in Nebraska, and the peer, perhaps, of any who have since
practiced in the courts of this state. In those earlier days
Mr. Poppleton was almost passionately fond of public
speaking, for which he was well equipped with an unusual
share of personal magnetism, reasoning power, and a
plausible and persuasive address. He manifested a keen
interest in political affairs up to the time of the
segregation of his services in the office of the Union
Pacific railway company, which was a distinct loss to the
Engraving from pen and ink sketch by Stanislas W. F. Schymonsky, owned by Mrs. James T. Allan, Omaha, Nebraska.
THE PRESBYTERIAN MISSION AT BELLEVUE, COMPLETED IN 1848
This, and its companion pieces, are the only pictures extant of the Mission building as it appeared in 1854
and which has been completely verified.
tween the parallels of 40 degrees and 43 degrees,
extending west to the Rocky mountains."
4 Records Nebraska Territory, p. 40.
promotion to the governorship, returned to Omaha on the
20th of February, and his arrival was formally announced to
the two houses of the legislature by Secretary Cuming on
that day, and on the same day the secretary presented him to
a joint meeting of the houses, when he delivered a passable
speech, as governor's speeches go, and which might be
excused for its lack of much else by its plethora of
reference to "sovereigns," "the principles of popular
sovereignty," and "the sovereignty of the people."
MARK W. IZARD
First United States marshal and second governor of Nebraska territory
sociate justice of the Supreme Court of the United
States. He resided at Mt. Vernon, Francis county, Arkansas,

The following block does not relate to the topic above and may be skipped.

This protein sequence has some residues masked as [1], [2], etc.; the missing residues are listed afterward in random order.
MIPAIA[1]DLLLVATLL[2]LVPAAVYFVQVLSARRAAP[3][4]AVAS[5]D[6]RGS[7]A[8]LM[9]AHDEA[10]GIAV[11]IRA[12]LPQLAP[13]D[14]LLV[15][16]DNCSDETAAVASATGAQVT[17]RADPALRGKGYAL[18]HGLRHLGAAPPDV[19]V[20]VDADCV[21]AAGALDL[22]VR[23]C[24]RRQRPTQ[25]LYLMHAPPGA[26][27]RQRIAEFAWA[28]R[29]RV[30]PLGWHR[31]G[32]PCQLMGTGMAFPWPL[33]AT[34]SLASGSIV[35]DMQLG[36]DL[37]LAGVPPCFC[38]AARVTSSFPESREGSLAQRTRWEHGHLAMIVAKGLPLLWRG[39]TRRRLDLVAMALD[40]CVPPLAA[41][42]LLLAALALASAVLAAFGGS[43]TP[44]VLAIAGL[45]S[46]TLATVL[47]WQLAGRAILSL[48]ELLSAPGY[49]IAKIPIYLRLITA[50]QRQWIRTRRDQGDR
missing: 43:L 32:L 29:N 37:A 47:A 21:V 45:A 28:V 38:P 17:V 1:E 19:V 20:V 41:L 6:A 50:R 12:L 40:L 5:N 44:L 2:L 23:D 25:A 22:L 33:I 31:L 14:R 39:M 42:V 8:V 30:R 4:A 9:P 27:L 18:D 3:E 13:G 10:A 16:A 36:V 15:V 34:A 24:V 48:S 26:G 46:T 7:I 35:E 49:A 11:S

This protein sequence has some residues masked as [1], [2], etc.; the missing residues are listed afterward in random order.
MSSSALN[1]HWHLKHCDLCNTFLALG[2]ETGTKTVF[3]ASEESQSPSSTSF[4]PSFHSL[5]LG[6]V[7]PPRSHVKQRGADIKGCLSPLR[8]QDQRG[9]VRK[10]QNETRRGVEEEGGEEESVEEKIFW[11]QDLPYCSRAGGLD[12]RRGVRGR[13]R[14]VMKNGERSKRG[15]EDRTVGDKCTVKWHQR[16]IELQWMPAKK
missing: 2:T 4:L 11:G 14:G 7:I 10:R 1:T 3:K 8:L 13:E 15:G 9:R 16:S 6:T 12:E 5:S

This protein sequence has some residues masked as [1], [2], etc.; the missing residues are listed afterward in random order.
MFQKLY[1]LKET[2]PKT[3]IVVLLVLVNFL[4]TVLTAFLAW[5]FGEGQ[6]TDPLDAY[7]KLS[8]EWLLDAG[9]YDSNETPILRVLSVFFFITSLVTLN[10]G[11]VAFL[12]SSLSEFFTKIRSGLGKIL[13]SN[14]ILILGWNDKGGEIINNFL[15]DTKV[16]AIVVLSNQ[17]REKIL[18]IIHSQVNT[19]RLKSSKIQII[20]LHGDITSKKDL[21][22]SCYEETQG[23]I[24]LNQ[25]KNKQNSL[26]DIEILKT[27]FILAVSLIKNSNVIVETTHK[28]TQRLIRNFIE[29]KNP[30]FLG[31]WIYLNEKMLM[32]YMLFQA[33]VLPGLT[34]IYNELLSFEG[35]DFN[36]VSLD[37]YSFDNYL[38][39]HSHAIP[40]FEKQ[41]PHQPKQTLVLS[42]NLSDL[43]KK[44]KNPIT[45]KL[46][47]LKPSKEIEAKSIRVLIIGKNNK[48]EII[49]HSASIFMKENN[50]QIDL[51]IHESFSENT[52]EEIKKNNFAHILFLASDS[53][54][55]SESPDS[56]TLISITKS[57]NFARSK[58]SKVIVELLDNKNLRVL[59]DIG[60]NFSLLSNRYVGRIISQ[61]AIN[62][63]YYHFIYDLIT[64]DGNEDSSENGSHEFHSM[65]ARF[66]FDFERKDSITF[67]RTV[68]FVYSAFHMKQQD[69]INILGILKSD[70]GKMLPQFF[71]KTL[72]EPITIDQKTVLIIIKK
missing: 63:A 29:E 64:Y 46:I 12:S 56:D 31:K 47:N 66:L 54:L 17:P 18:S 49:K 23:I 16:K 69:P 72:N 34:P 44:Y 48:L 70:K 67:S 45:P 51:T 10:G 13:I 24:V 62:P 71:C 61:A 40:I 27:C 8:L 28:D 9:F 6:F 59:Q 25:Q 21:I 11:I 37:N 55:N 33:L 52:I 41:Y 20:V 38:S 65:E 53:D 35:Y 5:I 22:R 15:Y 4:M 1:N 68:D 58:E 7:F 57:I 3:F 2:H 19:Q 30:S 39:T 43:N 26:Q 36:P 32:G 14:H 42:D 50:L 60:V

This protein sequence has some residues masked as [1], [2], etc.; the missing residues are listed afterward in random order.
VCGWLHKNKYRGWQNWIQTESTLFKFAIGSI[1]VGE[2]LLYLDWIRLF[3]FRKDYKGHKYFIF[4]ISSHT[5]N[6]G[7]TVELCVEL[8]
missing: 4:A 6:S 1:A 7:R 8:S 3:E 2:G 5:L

and his appointment was due to the influence of Senator
Sebastian of that state. The Helena (Arkansas Star in
noticing his appointment admitted that he was "riot endowed
with shining talents," and the governor's Nebraska
contemporaries still living are not heard to dissent from
the admission. He was doubtless a fair sample of the
overplus of the mass of aspirants for place with which
southern dispensers of patronage must have been infested,
and for whom, in the emergency, such long-distance provision
must be made. Since Secretary
Cuming, a quasi-resident, was himself an aspirant for the
office in question, we may presume that his sympathetic
reference -- in introducing his successful rival to the
legislature -- to the carpet-bagger's "long and toilsome
journey" in reaching Nebraska was not innocent of malicious
irony. Izard was scarcely competent to properly perform the
duties of his office. His short career gave evidence of
this, no less than the implied admission of his friends when
they said he "meant well."
notice that upon some future day he would make Mitchell
sole commissioner to locate the capital buildings, and
Mitchell withdrew his last amendment. Richardson's task was
now easy and, in spite of Bennet's dilatory tactics, the
bill was passed by a vote of 7 to 6, Mitchell's vote having
changed from Plattsmouth to Omaha.
Nebraska." Mr. Rogers would have it amended into this
more democratic fashion: "Be it enacted by the people of the
territory of Nebraska in general assembly convened," but his
amendment failed and both houses passed Richardson's
5 Here the report, Council Journal, p. 52, breaks off short. Thus prohibition in Nebraska was born in Nebraska City, and was afterwards legitimized and was a law of Nebraska, though little enforced, until 1858, when it was repealed by a license act.